Could it be that the Republican Party’s unity against anything President Obama proposes is starting to crumble? 2010 seems like it was a long time ago – especially since the Republican resolve came from Mitch McConnell’s infamous dictum that his top priority was to make Obama a one-term president.

A year ago, it would have been hard to imagine that Republicans could defy Grover Norquist and vote to raise taxes, endorse an immigration reform plan that allows for a path to citizenship and even oppose the NRA by supporting gun control. But that’s exactly what has happened as the party of “No” has seen the shortsightedness of this strategy.

Even though the Senate defeated legislation last week to extend background checks, this vote only reaffirms the perception that they are out of touch with what Americans want. The legislation, co-sponsored by Republican Pat Toomey, has support from prominent Republicans like John McCain and Susan Collins. Many others have expressed support but lacked courage to make the final vote. It will be only a matter of time before such legislation becomes law.

Marco Rubio, of course, came out in support of the immigration plan on seven Sunday morning shows and Illinois Republican Senator Mark Kirk and Rob Portman, who recently became the highest profile Republican to support gay marriag, followed suit.

So what does this mean for the future of the party? Republican National Committee Chairman Reince Priebus issued a sweeping declaration that basically said not to change any issues where the party stands but to voice opposition in a friendlier manner. Although the Republicans are becoming more open to the most common sense legislation after four years of an Obama presidency, as a whole, they have not learned anything from their defeat last November. Instead of regrouping and modernizing, the party establishment has remained ideologically stagnant, while former rank-and-file members have embraced popular, common-sense solutions. In fact, they seem opposed to many issues where there is a strong consensus.

Ninety percent of Americans favor background checks for firearm purchases and 69 percent favor allowing undocumented workers to become legal residents. It shouldn’t be a surprise that, according to a recent Gallup poll, the biggest critique Americans have of the Republican Party is that it is unwilling to compromise.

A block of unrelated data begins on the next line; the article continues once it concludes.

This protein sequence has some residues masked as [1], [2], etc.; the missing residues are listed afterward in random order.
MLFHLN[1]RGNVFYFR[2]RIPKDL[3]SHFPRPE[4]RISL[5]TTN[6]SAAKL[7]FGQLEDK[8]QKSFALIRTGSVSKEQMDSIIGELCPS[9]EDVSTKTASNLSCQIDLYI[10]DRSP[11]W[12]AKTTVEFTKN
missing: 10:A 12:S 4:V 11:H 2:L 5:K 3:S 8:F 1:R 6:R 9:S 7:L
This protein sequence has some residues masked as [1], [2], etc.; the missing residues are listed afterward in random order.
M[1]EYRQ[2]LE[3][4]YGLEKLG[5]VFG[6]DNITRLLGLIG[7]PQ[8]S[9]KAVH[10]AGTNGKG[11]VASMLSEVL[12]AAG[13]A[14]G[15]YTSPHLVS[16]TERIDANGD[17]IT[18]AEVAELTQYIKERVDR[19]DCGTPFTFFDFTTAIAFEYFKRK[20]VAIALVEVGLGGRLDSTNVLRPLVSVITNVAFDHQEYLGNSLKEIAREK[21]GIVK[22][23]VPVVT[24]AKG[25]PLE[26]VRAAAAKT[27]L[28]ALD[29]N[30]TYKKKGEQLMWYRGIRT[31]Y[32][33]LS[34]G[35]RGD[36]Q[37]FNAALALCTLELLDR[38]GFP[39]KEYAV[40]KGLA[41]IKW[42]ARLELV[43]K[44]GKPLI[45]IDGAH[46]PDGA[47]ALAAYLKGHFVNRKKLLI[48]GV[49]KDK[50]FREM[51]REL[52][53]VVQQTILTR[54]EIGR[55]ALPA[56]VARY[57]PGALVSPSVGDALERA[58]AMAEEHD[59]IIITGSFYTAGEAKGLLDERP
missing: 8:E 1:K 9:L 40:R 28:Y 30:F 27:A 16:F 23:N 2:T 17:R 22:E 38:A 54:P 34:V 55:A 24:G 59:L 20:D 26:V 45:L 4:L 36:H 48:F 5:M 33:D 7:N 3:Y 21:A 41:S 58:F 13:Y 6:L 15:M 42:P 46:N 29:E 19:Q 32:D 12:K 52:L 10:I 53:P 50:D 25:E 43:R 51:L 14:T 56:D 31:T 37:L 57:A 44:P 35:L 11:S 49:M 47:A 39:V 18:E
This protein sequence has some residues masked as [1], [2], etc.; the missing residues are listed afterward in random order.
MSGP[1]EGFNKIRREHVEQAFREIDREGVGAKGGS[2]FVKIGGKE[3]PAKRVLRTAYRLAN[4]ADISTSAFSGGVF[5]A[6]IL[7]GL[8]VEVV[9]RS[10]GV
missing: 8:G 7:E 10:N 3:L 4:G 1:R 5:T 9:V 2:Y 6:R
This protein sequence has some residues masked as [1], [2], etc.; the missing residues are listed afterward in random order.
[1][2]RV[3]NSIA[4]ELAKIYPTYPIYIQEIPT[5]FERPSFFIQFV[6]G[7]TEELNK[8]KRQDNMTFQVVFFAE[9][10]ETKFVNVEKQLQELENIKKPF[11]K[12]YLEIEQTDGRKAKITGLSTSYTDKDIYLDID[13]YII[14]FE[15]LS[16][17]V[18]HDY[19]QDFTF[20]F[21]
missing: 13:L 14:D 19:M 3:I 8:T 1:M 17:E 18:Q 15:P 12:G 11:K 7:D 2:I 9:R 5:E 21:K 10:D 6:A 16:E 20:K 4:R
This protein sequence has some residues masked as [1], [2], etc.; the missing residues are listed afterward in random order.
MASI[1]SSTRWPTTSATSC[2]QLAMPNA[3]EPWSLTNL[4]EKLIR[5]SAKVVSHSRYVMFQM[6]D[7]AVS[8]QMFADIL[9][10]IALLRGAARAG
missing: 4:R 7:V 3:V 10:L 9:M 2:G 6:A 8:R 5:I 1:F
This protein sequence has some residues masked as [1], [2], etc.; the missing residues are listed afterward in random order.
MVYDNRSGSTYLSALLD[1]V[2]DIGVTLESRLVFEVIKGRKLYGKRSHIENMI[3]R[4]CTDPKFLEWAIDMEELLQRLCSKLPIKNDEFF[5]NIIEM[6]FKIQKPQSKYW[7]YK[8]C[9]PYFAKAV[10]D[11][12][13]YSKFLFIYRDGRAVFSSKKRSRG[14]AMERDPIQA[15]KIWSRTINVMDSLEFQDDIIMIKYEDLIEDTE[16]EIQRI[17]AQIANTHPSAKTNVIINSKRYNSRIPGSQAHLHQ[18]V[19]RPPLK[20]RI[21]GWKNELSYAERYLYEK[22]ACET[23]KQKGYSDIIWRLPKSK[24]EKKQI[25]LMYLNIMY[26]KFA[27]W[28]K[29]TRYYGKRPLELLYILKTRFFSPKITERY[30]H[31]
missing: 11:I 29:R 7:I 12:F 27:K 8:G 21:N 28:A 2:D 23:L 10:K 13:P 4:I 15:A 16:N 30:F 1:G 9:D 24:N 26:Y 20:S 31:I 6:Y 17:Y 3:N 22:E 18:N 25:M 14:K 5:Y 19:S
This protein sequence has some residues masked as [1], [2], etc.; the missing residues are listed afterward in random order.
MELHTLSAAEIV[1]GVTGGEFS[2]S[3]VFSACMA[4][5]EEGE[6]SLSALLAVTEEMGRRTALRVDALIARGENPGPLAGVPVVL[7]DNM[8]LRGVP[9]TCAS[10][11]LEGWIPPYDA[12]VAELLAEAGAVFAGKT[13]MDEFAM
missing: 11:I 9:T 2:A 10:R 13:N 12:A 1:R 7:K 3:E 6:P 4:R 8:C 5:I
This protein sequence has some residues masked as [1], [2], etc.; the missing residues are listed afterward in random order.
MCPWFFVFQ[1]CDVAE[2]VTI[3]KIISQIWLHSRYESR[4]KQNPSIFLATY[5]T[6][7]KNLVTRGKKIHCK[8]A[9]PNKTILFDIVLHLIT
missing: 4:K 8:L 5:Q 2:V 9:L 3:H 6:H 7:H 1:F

This is bad news for Republicans – the divide between the moderate and far-right wings of the party continues to grow and the leadership – be it Priebus, McConnell or John Boehner – is on the wrong side.

So where does that leave the Democrats? They shouldn’t become lethargic or too comfortable with their current ideological and demographic advantages, but things are looking better now that some Republicans have begun to see things their way.

When President Obama was revealed to be Time Magazine’s Person of the Year last December, he was noted for championing a host of solutions to change the trajectory of the United States.

Beginning with Franklin D. Roosevelt’s election in 1932, Democrats won the White House in almost every election until 1968. The only exception was Dwight D. Eisenhower, a moderate Republican for his time. Subsequently, from Richard Nixon’s administration all the way until 2008, Republicans have held the presidency for 28 out of 40 years.

Republicans have been fretting the past few months that they have lost the popular vote five of the last six presidential elections – for good reason.

Ideas that have been the foundation of the modern Republican Party, like opposing gay rights, ignoring scientific consensus on the reality of global warming and refusing to invest in new infrastructure and research, among others, have caused the party to fall out of favor. 60 percent of people under the age of 30 voted for Obama this past November and that might be the worst news of all for Republicans.

There could very well be a new long-term consensus beginning with the Obama administration that would propel the Democrats for a generation. It should not take too many more elections to decide if the Republicans will wise up or not.

Online Editor Ross Fogg is a College junior from Fayetteville, Ga.